One day, when I was earnestly commending my plan to God, the Lord told me that I must on no account fail to found the convent in poverty, for that was His Father's will, and His own will, and He would help me. I was in a deep rapture at the time, the effects of which were so marked that I could not possibly doubt that it had been of God. On another occasion He told me that money led only to confusion, and said other things in praise of poverty, and assured me that none would ever lack the necessaries of life if they served Him. For my own part, as I say, I was never afraid of being without these things. The Lord also changed the heart of the Presentado -- I mean, of the Dominican friar -- who, as I have related, had written and told me not to make the foundation unless I had money. I was delighted at hearing this and at having the support of such opinions; I thought I had nothing less than all the riches in the world when I had resolved to live only on the love of God.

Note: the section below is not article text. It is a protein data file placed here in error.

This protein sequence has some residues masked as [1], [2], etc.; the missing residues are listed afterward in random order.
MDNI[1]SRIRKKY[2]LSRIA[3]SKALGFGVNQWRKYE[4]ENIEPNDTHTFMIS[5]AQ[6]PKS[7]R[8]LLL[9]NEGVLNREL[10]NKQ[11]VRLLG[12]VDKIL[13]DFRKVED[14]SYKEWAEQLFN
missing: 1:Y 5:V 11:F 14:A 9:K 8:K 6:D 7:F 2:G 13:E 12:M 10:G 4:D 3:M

It was about then that my Provincial revoked his order and released me from the obligation of obedience which he had laid upon me and which kept me in the place where I then was: he now left me free to do as I liked, so that I could go away for a time, if I wanted to do so, and, if I wanted to stay where I was, I could do that too. Just at that time there was to be an election in my convent, and I was warned that many of the nuns wanted to lay upon me the responsibility of being their superior. The very thought of this was such a torment to me that, though I was resolved and prepared to undergo any martyrdom for God's sake, I could not possibly persuade myself to accept this. For, apart from the great labour it would involve, on account of the large number of nuns there were, and for other reasons (such as the fact that I was never fond of such work, and had not wanted to hold any office -- indeed, I had always declined to do so), I thought it would involve my conscience in grave peril, and so I praised God that I was not there. I wrote to my friends and asked them not to vote for me.